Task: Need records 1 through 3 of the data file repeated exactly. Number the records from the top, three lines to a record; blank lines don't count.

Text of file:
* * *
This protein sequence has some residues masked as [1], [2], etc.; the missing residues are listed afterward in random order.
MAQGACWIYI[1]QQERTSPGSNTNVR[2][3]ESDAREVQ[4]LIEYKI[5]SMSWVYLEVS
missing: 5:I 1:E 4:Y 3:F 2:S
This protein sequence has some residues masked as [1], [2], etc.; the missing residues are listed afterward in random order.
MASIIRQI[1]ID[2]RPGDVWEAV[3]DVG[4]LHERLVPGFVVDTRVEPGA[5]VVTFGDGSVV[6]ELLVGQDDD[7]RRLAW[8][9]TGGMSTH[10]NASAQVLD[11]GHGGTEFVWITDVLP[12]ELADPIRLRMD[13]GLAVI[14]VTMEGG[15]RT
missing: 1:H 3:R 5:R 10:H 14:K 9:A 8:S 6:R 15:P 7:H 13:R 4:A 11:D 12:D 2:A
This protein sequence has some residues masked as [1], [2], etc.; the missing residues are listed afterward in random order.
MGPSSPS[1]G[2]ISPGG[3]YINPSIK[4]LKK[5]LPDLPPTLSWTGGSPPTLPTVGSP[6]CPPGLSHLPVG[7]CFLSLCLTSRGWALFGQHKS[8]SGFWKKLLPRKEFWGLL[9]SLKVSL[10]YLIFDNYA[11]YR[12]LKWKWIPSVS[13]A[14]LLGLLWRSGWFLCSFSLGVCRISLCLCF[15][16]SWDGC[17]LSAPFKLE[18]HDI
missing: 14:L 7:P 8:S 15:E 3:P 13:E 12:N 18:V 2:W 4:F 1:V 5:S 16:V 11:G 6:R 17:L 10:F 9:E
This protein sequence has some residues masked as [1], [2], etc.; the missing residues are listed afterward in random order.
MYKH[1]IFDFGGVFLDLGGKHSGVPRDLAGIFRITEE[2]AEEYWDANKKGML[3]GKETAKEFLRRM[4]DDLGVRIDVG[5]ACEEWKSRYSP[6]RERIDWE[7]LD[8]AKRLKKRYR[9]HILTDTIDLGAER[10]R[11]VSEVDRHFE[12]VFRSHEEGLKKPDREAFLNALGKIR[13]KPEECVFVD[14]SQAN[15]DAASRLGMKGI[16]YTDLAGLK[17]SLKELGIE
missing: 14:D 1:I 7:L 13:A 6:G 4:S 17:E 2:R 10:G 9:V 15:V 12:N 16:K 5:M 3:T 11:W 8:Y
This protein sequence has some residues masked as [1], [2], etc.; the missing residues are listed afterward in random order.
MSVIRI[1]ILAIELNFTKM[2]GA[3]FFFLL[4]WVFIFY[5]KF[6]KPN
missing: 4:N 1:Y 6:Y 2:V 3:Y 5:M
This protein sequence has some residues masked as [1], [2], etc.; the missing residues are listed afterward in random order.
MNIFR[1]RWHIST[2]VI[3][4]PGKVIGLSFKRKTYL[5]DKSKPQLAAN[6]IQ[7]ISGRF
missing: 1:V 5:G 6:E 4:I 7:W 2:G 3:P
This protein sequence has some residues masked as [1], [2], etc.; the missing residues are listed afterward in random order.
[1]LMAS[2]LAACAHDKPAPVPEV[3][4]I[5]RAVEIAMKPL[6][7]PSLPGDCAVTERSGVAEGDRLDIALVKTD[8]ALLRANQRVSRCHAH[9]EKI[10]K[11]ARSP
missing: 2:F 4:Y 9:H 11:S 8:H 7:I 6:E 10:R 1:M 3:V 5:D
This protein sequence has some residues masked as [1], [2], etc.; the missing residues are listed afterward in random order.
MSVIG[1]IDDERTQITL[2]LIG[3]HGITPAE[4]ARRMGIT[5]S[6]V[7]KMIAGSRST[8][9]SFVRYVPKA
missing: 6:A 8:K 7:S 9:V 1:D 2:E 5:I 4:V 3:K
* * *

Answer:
This protein sequence has some residues masked as [1], [2], etc.; the missing residues are listed afterward in random order.
MAQGACWIYI[1]QQERTSPGSNTNVR[2][3]ESDAREVQ[4]LIEYKI[5]SMSWVYLEVS
missing: 5:I 1:E 4:Y 3:F 2:S
This protein sequence has some residues masked as [1], [2], etc.; the missing residues are listed afterward in random order.
MASIIRQI[1]ID[2]RPGDVWEAV[3]DVG[4]LHERLVPGFVVDTRVEPGA[5]VVTFGDGSVV[6]ELLVGQDDD[7]RRLAW[8][9]TGGMSTH[10]NASAQVLD[11]GHGGTEFVWITDVLP[12]ELADPIRLRMD[13]GLAVI[14]VTMEGG[15]RT
missing: 1:H 3:R 5:R 10:H 14:K 9:A 8:S 6:R 15:P 7:H 13:R 4:A 11:D 12:D 2:A
This protein sequence has some residues masked as [1], [2], etc.; the missing residues are listed afterward in random order.
MGPSSPS[1]G[2]ISPGG[3]YINPSIK[4]LKK[5]LPDLPPTLSWTGGSPPTLPTVGSP[6]CPPGLSHLPVG[7]CFLSLCLTSRGWALFGQHKS[8]SGFWKKLLPRKEFWGLL[9]SLKVSL[10]YLIFDNYA[11]YR[12]LKWKWIPSVS[13]A[14]LLGLLWRSGWFLCSFSLGVCRISLCLCF[15][16]SWDGC[17]LSAPFKLE[18]HDI
missing: 14:L 7:P 8:S 15:E 3:P 13:E 12:N 18:V 2:W 4:F 1:V 5:S 16:V 11:G 6:R 17:L 10:F 9:E